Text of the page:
• The PMI® offers a clear and complete structure of all interdependant project management processes. This does not mean, that this structure can simply be understood; it's a picture of the reality. This structure offered by the PMBOK® is combination of two IS-A-Classifications (Knowledge Areas and Process Groups) and one PART-OF-Classification realized by the Integration Management Processes. Distinguishing these three types of taxonomies perhaps can defend from falling into the traps of ostensible inconsistencies.

• In most of all cases it is not a really good idea to announce officially that the project charter is nothing more than a wish list. The project owner / sponsor naturally believes that he has completely and clearly expressed what he wants to get. But normally there is gap between common sense based descriptions and the  expert language. Or the stated target is unreachable - from the viewpoint of an expert. Hence it's task of the project manager to bridge these gaps by tranlating the wished targets of the project charter into the committed targets of the scope statement

(1) Project Integration Management

Task of the Project Integration Management is to describe and organize all "[...] processes and activities needed to identify, combine, unify, and coordinate the various process and project management activities within the Project Management Process Groups": It's the knowledge area of handling those different aspects, which must be integrated into the big picture. Therefore "integration [...] is making choices about where to concentrate resources and effort on any given day, anticipating potential issues, dealing with these issues before the become critical, and coordinating work for the overall project good" (comp. PMBOK3, p. 77f).

For being able to fullfill this task, the Project Integration Management has an internal structure:

  • At first the Project Charter must be developed. It's the collection of all those specifications the external people and organizations want to be fullfilled by the project. In the last sense, it's a widely spreaded wishlist.
  • Then the Preliminary Project Scope Statement must be developed. The Preliminary Project Scope Statement is the first answer of the project manager to the external units (project owner, sponsor, stakeholders) who enjoin the project targets. But it is not necessarily the (final) commitment of the project manager: In a strict sense the Preliminary Project Scope Statement shows the project owner what the project manager has understood, not what the project manager really will deliver. What he really will deliver (and when, for which costs and with which quality) is determined by the project management plan, eg. by the project scope statement.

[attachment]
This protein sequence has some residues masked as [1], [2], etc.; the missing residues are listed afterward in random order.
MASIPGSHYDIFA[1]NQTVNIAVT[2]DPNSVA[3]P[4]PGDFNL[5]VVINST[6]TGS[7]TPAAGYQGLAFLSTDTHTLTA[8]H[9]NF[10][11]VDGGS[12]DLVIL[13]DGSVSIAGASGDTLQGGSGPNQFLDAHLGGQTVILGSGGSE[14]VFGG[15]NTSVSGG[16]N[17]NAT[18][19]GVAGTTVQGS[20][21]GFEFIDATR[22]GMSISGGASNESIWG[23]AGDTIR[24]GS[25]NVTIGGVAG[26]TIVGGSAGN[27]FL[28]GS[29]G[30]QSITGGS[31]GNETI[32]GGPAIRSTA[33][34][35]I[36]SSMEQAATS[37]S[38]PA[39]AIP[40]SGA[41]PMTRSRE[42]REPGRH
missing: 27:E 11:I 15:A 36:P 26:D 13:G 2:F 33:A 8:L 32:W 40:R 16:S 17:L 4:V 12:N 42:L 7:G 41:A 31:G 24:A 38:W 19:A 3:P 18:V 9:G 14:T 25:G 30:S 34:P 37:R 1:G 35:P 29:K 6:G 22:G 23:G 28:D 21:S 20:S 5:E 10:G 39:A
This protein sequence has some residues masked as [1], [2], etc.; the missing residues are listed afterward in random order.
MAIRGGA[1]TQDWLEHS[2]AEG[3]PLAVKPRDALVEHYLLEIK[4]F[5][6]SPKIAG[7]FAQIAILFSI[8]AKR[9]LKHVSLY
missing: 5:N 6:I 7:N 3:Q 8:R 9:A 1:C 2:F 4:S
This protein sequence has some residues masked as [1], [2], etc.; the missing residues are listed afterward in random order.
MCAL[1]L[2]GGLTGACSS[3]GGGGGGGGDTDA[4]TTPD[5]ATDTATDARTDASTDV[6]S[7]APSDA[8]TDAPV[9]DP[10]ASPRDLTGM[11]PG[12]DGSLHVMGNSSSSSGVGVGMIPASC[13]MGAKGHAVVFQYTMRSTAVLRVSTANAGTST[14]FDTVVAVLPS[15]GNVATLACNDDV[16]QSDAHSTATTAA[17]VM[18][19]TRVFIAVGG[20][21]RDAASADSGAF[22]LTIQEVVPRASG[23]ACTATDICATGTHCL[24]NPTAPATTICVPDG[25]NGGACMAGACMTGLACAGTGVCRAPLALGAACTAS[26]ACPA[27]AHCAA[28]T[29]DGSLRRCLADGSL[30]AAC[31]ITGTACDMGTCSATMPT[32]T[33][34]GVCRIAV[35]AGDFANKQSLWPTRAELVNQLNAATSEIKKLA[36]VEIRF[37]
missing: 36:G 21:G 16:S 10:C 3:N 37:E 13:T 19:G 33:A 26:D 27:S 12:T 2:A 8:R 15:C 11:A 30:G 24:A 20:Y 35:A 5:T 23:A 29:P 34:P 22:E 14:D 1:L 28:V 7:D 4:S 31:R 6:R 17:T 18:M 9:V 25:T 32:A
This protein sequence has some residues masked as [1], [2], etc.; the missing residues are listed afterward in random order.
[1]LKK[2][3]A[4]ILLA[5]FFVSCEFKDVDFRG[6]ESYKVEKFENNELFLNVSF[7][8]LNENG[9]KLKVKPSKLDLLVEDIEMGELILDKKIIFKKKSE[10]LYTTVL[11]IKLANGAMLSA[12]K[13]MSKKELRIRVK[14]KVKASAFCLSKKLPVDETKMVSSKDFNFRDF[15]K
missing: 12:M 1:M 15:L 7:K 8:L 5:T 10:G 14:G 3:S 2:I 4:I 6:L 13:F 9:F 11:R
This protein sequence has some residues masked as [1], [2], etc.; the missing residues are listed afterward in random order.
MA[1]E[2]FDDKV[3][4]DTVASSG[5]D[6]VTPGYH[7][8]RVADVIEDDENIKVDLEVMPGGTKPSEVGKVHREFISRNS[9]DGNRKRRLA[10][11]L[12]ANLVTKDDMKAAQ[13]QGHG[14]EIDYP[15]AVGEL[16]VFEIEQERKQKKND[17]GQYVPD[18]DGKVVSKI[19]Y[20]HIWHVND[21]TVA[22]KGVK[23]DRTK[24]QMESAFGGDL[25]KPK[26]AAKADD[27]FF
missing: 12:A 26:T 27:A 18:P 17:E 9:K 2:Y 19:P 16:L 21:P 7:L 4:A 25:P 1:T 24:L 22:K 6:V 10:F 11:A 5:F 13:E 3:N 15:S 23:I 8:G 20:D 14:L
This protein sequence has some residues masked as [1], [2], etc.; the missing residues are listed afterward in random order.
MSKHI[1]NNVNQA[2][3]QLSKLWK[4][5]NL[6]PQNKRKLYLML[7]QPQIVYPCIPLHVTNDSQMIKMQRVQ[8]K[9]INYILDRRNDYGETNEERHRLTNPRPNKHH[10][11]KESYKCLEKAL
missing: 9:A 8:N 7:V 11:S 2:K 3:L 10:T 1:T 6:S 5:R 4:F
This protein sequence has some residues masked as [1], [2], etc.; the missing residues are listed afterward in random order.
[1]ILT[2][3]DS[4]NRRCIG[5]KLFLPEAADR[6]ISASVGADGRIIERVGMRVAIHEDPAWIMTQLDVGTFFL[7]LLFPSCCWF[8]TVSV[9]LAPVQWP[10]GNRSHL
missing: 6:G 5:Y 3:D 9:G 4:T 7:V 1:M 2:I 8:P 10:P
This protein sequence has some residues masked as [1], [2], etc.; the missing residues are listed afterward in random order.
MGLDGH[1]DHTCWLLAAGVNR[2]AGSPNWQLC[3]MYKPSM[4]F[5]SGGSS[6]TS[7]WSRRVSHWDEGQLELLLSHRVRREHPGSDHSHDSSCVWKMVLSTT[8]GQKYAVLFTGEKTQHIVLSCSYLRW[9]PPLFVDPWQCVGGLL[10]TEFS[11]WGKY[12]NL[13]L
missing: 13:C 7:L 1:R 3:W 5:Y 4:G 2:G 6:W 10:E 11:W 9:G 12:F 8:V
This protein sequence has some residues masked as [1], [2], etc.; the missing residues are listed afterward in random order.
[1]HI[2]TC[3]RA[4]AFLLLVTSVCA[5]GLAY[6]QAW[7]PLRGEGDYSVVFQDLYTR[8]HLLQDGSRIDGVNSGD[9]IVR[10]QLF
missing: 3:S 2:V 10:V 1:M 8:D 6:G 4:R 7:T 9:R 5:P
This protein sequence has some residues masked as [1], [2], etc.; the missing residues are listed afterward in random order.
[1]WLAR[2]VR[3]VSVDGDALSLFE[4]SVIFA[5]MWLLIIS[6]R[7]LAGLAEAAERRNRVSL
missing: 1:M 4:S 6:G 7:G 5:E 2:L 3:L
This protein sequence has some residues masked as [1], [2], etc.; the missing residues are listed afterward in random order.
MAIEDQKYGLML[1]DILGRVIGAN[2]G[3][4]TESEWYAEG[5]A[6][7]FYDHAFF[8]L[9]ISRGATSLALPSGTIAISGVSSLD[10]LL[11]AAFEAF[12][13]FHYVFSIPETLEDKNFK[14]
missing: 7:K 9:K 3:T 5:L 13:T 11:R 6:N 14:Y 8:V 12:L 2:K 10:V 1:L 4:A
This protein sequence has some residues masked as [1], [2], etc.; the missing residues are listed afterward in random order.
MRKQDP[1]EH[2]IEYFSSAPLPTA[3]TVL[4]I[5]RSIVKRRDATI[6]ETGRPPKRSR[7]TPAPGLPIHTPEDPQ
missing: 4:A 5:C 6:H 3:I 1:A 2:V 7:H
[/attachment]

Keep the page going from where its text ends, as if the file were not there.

• The project manager commits himself on the base of the project management plan: The project management plan must be developed by a process which is constituted by many sub processes being member of different knowledge areas. In the last sense, the project management plan is the collection of all documents generated by those processes being classified as member of the Planning Process Group.
  • After planning the project activities the planned activities are executed: The process «Direct and Manage Project Execution» is also a process which is constituted by all those sub processes of the different knowledge areas, which belong to the Executing Process Group.
  • And after having executed all process activities finally the project has to be closed  by documenting and communicating the deliveries.

Besides this apparently linear structure (which in reality includes many loops) the project manager has to supervise the activities by integrating ...

Briefly spoken one may remember the Project Integration Management Processes as the more or less deep structured main project management processes which are constituted by sub processes